On our tables, in addition to sheets with the song’s lyrics, there was a list of the main vocabulary words written and defined in order to enhance understanding. For the ESL group, any time one can combine words with pictures or visuals of any kind, greater comprehension is achieved. And when one adds music, it adds yet another dimension of interest!
The five tables of students and teachers set about recapping the meaning of the video and song and the lingering question: What is God’s view of love? The word “beloved” is rarely used these days and took some time for the students to grasp – but again, the contrast to the other negative labels mentioned in the song was helpful for gaining understanding. Many of the students could relate to feeling under-valued, abused or “less-than” in this culture. Incidents of discrimination are regular occurrences to the immigrant population here in Northern Virginia. But it was the concept of being God’s “beloved” that surprised many of them. One Buddhist monk came to me and asked for clarification, “Does it mean greatly loved?” he asked. It does.
I closed the talk-a-latte sessions with a short devotional based on John 3:16 (which was made available to each student in his/her first language) and asked for those who are spiritually interested to continue the conversation with me or with their teachers. Both sessions provoked deeper questions than the usual classroom lesson plans even for the first-level students. Our prayer is that the questions will continue and that the Holy Spirit will bear fruit in our students’ lives.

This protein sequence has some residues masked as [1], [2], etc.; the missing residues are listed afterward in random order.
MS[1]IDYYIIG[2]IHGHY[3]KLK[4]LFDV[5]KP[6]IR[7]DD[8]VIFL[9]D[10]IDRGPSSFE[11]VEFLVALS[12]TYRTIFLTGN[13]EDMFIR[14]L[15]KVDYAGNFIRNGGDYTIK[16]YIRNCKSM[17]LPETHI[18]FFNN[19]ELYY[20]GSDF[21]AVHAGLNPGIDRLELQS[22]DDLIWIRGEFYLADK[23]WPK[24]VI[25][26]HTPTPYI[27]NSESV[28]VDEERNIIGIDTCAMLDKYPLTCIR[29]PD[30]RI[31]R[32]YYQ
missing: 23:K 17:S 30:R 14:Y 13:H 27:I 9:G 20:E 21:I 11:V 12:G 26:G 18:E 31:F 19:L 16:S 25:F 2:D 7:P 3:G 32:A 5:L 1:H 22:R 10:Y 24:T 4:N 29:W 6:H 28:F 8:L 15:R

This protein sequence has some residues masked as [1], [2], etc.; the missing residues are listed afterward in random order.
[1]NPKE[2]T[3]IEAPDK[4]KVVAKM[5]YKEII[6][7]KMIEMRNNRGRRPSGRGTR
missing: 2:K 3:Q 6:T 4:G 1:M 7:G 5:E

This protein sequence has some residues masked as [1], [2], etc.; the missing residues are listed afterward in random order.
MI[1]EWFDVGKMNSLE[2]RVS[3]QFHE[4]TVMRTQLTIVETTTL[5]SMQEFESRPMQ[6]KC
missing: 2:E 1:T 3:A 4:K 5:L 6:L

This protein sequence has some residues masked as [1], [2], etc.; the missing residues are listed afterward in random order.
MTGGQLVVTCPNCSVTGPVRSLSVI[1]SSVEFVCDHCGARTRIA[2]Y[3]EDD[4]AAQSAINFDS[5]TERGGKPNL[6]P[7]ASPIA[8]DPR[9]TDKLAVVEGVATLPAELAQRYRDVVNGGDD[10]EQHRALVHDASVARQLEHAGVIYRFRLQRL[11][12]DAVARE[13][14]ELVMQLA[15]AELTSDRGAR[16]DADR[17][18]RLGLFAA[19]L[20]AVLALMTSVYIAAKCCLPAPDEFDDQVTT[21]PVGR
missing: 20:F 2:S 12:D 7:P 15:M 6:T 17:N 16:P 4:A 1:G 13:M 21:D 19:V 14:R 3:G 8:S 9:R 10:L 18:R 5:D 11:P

At BreakThru, our Junior High ministry here at Reston Bible Church, we provide simple journals for the Jr. Highers to use to spend time with God. The journals provide a reading plan, a couple of questions to get them to think about what they read, and some space to write out a prayer to God. This is nothing amazing in concept, but it has been incredible to see what God is doing through them. Just last week, I got an email from a mom telling me how her son uses the journal almost every day, and she has been amazed as she has seen God’s Word at work in her son’s life. This email isn’t unique, as I receive something similar at least once a month.
A lot of times I am tempted to think that if God’s Word isn’t properly “packaged” and turned into something that grabs a teen’s attention, they won’t get anything out of it. But that mindset is like caring more about the wrapping paper than the actual present. God’s Word is “living and active” and is powerful to change lives. We can get distracted by all the glitz of the latest Christian book or podcast sermon. But whether I am an 11 year-old boy or a seminary professor, the Bible speaks and transforms all who will listen.
Thank you to everyone who attended our RE:NEW 2012 Conference featuring Josh McDowell. We pray the conference was fruitful for your growth in Christ.
Where’s the audio from the conference? Because of our contract with Josh’s ministry organization, we were only able to make the conference audio available for up to two weeks after the event.
You can find audio/video media and lots of other resources from Josh on his website, www.josh.org.
Dear Ladies of RBC,